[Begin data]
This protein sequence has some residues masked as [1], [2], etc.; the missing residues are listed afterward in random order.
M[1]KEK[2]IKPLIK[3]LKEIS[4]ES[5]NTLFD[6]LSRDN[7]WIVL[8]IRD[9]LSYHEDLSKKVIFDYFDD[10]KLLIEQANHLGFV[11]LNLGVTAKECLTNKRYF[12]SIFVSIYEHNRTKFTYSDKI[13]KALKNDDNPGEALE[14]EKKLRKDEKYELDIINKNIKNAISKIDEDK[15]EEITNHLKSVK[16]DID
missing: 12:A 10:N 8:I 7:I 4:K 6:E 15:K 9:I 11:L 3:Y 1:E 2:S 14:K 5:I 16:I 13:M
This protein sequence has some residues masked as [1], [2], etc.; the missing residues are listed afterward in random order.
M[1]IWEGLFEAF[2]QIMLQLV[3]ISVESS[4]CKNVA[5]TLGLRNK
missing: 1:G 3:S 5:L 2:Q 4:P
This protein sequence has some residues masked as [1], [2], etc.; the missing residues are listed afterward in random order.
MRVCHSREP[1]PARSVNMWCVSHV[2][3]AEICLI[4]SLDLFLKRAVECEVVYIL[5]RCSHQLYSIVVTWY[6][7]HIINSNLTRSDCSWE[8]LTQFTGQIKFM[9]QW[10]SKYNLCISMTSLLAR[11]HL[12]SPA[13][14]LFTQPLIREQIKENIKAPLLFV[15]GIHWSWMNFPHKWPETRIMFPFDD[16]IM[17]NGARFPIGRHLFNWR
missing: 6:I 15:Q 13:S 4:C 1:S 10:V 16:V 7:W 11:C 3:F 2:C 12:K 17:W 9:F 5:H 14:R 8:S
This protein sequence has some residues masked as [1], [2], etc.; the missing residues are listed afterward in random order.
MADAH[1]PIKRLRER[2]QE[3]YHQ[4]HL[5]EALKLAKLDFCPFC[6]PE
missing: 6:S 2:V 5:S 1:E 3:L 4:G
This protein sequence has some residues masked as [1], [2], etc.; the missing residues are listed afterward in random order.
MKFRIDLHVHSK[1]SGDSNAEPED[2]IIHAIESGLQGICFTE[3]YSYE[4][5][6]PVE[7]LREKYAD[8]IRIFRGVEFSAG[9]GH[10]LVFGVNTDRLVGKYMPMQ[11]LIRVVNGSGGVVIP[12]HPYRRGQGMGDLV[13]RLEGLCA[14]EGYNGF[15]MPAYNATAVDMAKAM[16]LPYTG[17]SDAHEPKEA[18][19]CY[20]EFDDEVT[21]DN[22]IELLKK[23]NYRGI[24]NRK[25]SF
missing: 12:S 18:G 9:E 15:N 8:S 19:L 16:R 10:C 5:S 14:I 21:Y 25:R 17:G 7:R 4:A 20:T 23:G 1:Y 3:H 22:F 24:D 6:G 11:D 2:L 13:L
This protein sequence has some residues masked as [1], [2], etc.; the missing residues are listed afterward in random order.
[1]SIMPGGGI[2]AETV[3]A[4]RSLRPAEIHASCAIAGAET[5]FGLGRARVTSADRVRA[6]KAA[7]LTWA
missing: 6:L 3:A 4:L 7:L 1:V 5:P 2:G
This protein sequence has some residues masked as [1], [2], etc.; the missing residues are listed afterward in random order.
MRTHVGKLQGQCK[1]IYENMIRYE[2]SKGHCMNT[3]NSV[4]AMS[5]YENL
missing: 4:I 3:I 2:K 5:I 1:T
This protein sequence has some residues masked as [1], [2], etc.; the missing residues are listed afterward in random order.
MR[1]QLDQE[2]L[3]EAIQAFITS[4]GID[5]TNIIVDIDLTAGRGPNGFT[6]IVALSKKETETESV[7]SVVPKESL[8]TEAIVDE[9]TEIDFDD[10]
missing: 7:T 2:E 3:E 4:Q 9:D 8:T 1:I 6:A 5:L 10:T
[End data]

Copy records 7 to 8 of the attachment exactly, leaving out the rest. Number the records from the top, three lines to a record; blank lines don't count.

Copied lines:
This protein sequence has some residues masked as [1], [2], etc.; the missing residues are listed afterward in random order.
MRTHVGKLQGQCK[1]IYENMIRYE[2]SKGHCMNT[3]NSV[4]AMS[5]YENL
missing: 4:I 3:I 2:K 5:I 1:T
This protein sequence has some residues masked as [1], [2], etc.; the missing residues are listed afterward in random order.
MR[1]QLDQE[2]L[3]EAIQAFITS[4]GID[5]TNIIVDIDLTAGRGPNGFT[6]IVALSKKETETESV[7]SVVPKESL[8]TEAIVDE[9]TEIDFDD[10]
missing: 7:T 2:E 3:E 4:Q 9:D 8:T 1:I 6:A 5:L 10:T